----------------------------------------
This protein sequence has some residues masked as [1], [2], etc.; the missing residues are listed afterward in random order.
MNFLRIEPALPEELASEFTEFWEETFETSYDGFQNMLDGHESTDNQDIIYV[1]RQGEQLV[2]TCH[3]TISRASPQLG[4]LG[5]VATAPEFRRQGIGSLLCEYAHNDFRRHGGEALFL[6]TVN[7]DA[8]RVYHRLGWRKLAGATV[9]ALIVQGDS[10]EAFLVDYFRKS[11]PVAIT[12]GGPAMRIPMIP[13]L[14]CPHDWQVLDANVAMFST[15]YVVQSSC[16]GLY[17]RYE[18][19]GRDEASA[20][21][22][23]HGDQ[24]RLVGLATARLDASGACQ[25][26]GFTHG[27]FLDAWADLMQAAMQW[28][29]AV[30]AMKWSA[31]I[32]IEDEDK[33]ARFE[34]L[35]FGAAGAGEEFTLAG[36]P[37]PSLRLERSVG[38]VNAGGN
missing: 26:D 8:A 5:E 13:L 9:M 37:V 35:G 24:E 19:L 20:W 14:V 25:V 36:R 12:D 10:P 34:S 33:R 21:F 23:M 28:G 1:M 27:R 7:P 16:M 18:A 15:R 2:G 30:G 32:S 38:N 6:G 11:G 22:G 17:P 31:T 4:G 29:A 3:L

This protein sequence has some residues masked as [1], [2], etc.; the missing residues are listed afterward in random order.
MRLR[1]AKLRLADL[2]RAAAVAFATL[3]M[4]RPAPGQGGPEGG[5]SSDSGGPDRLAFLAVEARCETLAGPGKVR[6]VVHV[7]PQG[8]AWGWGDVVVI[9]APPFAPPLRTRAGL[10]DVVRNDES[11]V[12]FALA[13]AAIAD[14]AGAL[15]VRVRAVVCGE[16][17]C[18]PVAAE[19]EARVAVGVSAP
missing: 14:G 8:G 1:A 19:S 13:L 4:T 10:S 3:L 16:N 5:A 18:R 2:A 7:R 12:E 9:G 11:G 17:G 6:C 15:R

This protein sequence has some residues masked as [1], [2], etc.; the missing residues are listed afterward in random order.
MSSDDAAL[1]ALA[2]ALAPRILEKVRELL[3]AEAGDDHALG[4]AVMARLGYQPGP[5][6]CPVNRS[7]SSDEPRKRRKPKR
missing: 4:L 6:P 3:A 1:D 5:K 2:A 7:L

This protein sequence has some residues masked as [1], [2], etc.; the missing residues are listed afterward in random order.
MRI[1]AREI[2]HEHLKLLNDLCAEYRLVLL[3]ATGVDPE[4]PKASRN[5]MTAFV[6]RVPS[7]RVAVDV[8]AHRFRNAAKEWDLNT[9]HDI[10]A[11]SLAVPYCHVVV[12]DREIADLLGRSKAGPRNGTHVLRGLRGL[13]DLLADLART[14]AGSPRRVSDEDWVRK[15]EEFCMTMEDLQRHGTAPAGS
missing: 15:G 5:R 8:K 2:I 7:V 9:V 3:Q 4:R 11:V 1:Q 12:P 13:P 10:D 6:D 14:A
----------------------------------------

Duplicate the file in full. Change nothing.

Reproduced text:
This protein sequence has some residues masked as [1], [2], etc.; the missing residues are listed afterward in random order.
MNFLRIEPALPEELASEFTEFWEETFETSYDGFQNMLDGHESTDNQDIIYV[1]RQGEQLV[2]TCH[3]TISRASPQLG[4]LG[5]VATAPEFRRQGIGSLLCEYAHNDFRRHGGEALFL[6]TVN[7]DA[8]RVYHRLGWRKLAGATV[9]ALIVQGDS[10]EAFLVDYFRKS[11]PVAIT[12]GGPAMRIPMIP[13]L[14]CPHDWQVLDANVAMFST[15]YVVQSSC[16]GLY[17]RYE[18][19]GRDEASA[20][21][22][23]HGDQ[24]RLVGLATARLDASGACQ[25][26]GFTHG[27]FLDAWADLMQAAMQW[28][29]AV[30]AMKWSA[31]I[32]IEDEDK[33]ARFE[34]L[35]FGAAGAGEEFTLAG[36]P[37]PSLRLERSVG[38]VNAGGN
missing: 26:D 8:A 5:E 13:L 9:M 37:V 35:G 24:E 19:L 20:W 14:V 25:V 36:R 12:D 10:P 34:S 33:R 21:F 23:M 28:G 1:M 27:R 7:P 16:M 18:A 15:R 2:G 30:G 32:S 38:N 6:G 11:G 22:G 17:P 31:T 4:G 29:A 3:L

This protein sequence has some residues masked as [1], [2], etc.; the missing residues are listed afterward in random order.
MRLR[1]AKLRLADL[2]RAAAVAFATL[3]M[4]RPAPGQGGPEGG[5]SSDSGGPDRLAFLAVEARCETLAGPGKVR[6]VVHV[7]PQG[8]AWGWGDVVVI[9]APPFAPPLRTRAGL[10]DVVRNDES[11]V[12]FALA[13]AAIAD[14]AGAL[15]VRVRAVVCGE[16][17]C[18]PVAAE[19]EARVAVGVSAP
missing: 14:G 8:G 1:A 19:S 13:L 4:T 10:S 3:L 16:N 5:A 18:R 2:A 7:R 12:E 9:G 11:G 17:G 6:C 15:R

This protein sequence has some residues masked as [1], [2], etc.; the missing residues are listed afterward in random order.
MSSDDAAL[1]ALA[2]ALAPRILEKVRELL[3]AEAGDDHALG[4]AVMARLGYQPGP[5][6]CPVNRS[7]SSDEPRKRRKPKR
missing: 4:L 6:P 3:A 1:D 5:K 2:A 7:L

This protein sequence has some residues masked as [1], [2], etc.; the missing residues are listed afterward in random order.
MRI[1]AREI[2]HEHLKLLNDLCAEYRLVLL[3]ATGVDPE[4]PKASRN[5]MTAFV[6]RVPS[7]RVAVDV[8]AHRFRNAAKEWDLNT[9]HDI[10]A[11]SLAVPYCHVVV[12]DREIADLLGRSKAGPRNGTHVLRGLRGL[13]DLLADLART[14]AGSPRRVSDEDWVRK[15]EEFCMTMEDLQRHGTAPAGS
missing: 15:G 5:R 8:K 2:I 7:V 9:V 3:Q 4:R 11:V 1:Q 12:P 13:P 10:D 6:D 14:A